By Dr. Paul Koelliker, MD
Snow, (even when it’s less than we’d all hoped for) is something we all need to account for when we go out to enjoy it. One thing you might not be thinking of is the phenomenon of Snow Blindness.
Medically known as photokeratitis or ultraviolet keratopathy is an ultraviolet (UV) light burn to the eyes. Essentially the eyes become sunburned—which is painful.
This injury can also occur from taking part in water sports or welding without proper eye protection. Exposure to bright light at higher elevations increases risk of burning one’s eyes.
Symptoms are usually delayed and can take as long as 6 to 12 hours to appear. Eye pain, burning, headache, eye redness, blurry vision, excessive eye watering, gritty sensation when blinking and eyelid twitching are common symptoms.
Usually symptoms are self limited and will resolve in a day or two with eye rest and staying indoors. More severe cases may require pain medication and or antibiotic drops or ointment. Contacts use should be avoided during an episode.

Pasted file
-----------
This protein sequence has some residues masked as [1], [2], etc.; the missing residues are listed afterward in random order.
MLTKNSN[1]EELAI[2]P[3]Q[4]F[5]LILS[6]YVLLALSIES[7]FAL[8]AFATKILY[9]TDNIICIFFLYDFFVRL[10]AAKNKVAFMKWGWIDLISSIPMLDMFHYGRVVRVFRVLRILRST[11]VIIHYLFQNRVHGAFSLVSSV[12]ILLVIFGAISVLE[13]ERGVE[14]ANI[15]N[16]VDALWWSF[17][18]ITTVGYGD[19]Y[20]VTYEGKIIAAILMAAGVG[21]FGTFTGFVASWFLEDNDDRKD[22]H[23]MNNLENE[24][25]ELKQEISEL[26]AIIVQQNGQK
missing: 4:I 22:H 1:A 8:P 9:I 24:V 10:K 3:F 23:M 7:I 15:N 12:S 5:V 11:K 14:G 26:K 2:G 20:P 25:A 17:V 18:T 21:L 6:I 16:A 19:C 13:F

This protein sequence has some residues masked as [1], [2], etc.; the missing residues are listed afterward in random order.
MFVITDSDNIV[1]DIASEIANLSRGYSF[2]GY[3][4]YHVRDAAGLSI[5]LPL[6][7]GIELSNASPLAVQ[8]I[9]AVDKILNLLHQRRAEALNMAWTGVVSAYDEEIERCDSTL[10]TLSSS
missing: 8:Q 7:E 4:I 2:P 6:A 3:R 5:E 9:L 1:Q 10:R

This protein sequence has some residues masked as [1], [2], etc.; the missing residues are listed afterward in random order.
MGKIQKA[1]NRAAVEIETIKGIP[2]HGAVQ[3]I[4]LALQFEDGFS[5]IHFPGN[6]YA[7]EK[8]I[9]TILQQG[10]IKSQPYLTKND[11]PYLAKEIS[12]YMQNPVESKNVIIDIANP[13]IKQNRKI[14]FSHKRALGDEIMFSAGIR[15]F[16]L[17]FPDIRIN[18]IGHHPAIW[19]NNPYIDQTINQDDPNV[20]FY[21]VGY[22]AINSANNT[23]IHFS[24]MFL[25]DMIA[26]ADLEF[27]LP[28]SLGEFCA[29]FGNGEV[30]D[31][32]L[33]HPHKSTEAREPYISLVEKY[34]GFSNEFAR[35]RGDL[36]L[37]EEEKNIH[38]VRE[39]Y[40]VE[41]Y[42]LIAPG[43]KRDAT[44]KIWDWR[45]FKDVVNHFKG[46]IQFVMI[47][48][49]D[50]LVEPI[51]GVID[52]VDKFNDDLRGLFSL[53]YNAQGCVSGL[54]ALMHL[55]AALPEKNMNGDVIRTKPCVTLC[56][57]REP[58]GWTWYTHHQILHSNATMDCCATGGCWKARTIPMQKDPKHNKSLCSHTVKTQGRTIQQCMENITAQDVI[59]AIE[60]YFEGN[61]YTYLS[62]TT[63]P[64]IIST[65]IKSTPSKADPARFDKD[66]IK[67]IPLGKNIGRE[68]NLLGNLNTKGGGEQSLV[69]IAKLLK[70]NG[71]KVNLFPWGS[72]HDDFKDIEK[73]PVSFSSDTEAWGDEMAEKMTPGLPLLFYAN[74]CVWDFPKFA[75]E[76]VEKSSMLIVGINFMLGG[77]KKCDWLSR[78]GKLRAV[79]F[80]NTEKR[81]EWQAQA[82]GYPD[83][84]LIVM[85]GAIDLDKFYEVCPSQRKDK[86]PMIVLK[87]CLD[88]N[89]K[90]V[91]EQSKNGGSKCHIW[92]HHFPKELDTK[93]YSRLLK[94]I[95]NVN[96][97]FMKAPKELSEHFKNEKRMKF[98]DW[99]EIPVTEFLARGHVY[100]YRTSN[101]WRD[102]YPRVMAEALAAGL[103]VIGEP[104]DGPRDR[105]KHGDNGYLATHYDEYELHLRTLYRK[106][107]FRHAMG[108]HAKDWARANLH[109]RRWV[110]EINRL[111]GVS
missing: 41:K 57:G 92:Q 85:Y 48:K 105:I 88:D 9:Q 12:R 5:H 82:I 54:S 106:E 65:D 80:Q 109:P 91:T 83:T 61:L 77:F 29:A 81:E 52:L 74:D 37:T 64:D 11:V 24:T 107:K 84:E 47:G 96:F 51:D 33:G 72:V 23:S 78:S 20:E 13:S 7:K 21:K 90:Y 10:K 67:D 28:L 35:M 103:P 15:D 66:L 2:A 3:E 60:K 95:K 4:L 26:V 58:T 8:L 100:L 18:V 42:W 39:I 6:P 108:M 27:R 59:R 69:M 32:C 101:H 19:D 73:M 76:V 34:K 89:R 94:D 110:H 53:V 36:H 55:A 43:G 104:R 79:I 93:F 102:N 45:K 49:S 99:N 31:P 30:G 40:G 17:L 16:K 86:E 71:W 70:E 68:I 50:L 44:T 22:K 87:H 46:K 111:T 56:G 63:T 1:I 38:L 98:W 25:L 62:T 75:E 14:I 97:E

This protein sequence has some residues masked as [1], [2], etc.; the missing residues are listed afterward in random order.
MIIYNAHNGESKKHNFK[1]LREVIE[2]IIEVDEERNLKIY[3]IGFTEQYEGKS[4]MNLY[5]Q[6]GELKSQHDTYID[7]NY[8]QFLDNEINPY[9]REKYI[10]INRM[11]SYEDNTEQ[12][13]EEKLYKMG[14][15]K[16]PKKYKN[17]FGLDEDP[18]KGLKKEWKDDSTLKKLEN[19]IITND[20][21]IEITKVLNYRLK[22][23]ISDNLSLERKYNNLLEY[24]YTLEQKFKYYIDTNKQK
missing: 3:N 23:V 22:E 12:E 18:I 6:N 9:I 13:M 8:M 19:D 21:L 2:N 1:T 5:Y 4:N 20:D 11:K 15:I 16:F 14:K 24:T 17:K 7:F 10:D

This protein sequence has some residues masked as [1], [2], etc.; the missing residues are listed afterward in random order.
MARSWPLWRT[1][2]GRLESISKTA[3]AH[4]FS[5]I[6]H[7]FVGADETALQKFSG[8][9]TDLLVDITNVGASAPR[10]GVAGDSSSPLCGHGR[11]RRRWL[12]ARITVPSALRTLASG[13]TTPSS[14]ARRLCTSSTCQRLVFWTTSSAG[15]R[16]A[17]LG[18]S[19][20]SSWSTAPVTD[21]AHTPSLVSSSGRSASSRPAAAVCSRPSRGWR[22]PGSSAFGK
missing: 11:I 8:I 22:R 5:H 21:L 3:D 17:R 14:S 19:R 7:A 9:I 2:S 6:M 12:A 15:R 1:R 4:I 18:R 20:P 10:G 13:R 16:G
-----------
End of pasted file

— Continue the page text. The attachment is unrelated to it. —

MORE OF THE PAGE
Usually, there is no permanent damage after an episode of photokeratitis. Severe or repetitive cases may cause scarring of the cornea and decreased vision. A secondary danger of decreased vision while travelling across the snow can be serious and poor decisions can be made causing additional problems.
Prevention is the best option for avoiding this condition. Sunglasses and goggles should block ultraviolet light and should be worn when outdoors in the snow. Overcast days can still have enough UV light reflected off the snow to cause symptoms and eye protection should be worn on those days as well.
Children are resistant to wearing sunglasses and goggles at times, but their eyes are burned more easily. Children should wear appropriate protection when spending time outside in the snow.